The comfort of being at home and the flexibility that WFH offers, facilitates caregiving for ones’ parents. However, sometimes presence tantamounts to availability. And this expectation from elderly parents can be an impediment for their caregivers, who are in a WFH mode, during this pandemic.
Deepa Soman has a different story. Her home includes her dad, who continues to have an admirable schedule of activities, despite COVID-19. She has tweaked his schedule to ensure that his recreation is not impacted because of the lockdown. So, it is movie nights on Netflix, Ted Talks and a calling roster to videocall family and friends. And, instead of just breakfast and dinner, Deepa’s dad now has his daughter join him for lunch as well!
Abhilasha Jha shares that it is difficult to draw the boundary where parents sometimes forget that working from home is not equal to chilling at home. Pre-COVID-19, issues that could wait to be resolved, are now being expected to be managed as soon as they come up. It takes some amount of constant effort from her side to manage this balance. In this scenario, managing daily activities consume more time than actually engaging with them.
How is it to have an aged family on the other side of the globe? Challenging and emotionally harrowing. With travel restrictions, worrying about parents, some of whom are in frail health, aren’t pleasant thoughts. Until then, technology comes to the rescue, with video check-ins for Mariko Braswell. With her in-laws overseas, she guides them on how they need to care for themselves, practise social distancing, staying indoors, making sure their pantries are stocked and medicines re-filled.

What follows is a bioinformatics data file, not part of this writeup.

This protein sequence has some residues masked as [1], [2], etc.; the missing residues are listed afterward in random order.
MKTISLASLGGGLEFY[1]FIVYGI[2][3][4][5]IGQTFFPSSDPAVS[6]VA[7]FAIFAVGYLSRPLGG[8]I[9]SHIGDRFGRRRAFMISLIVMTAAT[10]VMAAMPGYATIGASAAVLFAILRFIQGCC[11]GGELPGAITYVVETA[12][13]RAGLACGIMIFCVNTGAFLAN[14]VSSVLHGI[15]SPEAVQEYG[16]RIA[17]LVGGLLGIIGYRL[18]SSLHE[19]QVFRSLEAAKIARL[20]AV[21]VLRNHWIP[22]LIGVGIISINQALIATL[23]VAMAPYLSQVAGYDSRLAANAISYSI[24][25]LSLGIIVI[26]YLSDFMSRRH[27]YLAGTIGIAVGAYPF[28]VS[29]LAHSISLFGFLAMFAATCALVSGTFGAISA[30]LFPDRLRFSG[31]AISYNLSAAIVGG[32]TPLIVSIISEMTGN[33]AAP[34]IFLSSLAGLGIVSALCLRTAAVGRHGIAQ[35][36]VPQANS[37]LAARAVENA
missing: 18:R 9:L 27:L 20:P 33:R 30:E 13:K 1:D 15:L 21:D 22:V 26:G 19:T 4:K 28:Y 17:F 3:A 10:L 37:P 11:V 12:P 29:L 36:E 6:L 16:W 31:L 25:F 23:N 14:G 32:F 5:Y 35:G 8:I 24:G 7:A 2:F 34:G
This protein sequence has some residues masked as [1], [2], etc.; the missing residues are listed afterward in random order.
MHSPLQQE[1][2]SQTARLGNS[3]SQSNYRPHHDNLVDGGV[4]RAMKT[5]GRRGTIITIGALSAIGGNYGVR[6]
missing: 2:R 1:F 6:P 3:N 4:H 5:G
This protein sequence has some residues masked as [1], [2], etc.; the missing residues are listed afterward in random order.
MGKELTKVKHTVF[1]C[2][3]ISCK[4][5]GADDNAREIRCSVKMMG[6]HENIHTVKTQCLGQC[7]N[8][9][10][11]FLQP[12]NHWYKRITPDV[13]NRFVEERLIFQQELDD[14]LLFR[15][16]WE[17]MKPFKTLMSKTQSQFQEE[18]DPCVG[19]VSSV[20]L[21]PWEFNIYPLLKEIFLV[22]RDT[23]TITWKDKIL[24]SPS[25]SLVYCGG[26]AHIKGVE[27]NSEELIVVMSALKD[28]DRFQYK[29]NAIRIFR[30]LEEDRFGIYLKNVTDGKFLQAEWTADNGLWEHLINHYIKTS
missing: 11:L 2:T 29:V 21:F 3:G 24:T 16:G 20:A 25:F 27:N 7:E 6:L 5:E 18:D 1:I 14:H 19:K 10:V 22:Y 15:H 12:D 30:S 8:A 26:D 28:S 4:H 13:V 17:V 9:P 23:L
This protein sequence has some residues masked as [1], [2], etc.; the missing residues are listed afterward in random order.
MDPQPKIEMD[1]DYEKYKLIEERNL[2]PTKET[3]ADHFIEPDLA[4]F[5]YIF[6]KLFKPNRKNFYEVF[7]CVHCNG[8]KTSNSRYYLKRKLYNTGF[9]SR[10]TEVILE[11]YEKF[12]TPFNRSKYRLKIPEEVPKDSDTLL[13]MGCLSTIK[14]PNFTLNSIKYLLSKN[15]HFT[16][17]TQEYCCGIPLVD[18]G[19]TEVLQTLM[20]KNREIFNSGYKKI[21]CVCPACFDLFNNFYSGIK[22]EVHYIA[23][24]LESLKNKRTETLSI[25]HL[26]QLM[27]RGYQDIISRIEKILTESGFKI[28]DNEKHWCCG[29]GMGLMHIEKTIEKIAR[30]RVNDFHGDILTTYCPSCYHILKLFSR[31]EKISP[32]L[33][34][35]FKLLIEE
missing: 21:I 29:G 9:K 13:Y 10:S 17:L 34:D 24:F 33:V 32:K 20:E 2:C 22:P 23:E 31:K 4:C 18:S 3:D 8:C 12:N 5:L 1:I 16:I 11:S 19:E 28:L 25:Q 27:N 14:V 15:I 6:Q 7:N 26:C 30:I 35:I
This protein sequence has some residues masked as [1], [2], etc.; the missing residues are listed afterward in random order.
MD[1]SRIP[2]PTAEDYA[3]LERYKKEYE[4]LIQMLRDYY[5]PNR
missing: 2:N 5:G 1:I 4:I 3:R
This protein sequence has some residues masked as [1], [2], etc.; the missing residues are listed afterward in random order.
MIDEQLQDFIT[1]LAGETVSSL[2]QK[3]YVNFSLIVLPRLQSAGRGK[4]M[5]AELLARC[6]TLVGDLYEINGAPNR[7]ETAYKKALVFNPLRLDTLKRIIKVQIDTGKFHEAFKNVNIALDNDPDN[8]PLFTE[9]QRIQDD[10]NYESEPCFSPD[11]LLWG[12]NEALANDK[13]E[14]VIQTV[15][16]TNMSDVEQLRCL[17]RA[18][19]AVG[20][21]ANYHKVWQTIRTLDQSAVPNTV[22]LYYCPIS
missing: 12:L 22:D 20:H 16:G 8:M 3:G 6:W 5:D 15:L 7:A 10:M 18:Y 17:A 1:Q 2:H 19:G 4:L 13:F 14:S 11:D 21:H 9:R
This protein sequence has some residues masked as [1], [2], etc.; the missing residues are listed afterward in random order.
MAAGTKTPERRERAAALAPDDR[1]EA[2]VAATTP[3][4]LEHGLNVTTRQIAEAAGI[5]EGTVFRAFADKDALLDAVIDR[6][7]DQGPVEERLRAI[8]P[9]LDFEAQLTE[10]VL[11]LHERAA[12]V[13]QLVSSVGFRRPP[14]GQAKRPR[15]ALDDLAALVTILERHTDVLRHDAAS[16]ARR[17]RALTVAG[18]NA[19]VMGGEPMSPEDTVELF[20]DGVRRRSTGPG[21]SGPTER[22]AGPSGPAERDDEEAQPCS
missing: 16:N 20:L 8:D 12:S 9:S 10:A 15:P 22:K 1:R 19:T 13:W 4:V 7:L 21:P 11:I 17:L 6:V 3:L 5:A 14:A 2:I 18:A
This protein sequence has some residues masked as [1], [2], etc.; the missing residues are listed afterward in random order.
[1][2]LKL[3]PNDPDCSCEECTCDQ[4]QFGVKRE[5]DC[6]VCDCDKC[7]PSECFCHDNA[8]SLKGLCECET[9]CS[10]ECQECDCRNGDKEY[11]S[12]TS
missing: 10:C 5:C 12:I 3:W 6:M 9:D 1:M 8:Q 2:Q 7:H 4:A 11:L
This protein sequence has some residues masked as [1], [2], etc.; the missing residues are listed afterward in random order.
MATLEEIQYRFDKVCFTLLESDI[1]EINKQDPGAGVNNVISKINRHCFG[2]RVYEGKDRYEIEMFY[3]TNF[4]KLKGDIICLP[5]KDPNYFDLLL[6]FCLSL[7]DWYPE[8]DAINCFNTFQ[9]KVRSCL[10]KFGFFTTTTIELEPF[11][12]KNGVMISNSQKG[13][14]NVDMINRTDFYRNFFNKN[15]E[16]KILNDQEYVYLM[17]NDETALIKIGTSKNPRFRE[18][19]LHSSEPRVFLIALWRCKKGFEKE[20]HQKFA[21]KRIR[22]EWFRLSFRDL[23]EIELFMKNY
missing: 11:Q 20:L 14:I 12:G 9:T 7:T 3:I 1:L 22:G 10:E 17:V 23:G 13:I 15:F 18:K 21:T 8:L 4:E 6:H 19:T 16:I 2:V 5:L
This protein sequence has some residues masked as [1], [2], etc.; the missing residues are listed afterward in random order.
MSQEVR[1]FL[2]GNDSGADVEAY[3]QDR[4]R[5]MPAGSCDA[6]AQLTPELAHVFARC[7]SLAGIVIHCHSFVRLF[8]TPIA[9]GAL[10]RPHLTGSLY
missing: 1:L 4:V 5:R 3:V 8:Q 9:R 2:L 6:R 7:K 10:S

Having a long-distance conversation on the impact of the COVID-19, on mortality, with immunocompromised parents is tough. This is the one time when elderly parents really need to cast aside seniority, experience and wisdom and accept directions from their children. Even if it means Krusha Sahajwani Malkani guiding her father-in-law to practise yoga!
Who would have seen the expanse of this kind of time come, from nowhere, that allows clocking it with an elderly parent? Impossible, under normal circumstances. Being ‘gifted’ with time to spend with a parent whose time is limited is really a blessed offering. Flip the coin, and the entire perspective changes.
Integrating elder care with WFH in the era of COVID-19 will be patchy, tricky and will sometimes border on negotiation. Of prime importance here is the health, both mental and physical, of the caregiver. Of course, and in addition to that of the elderly parent.
(The article is part of a series of perspectives as a result of the Coronavirus lockdown)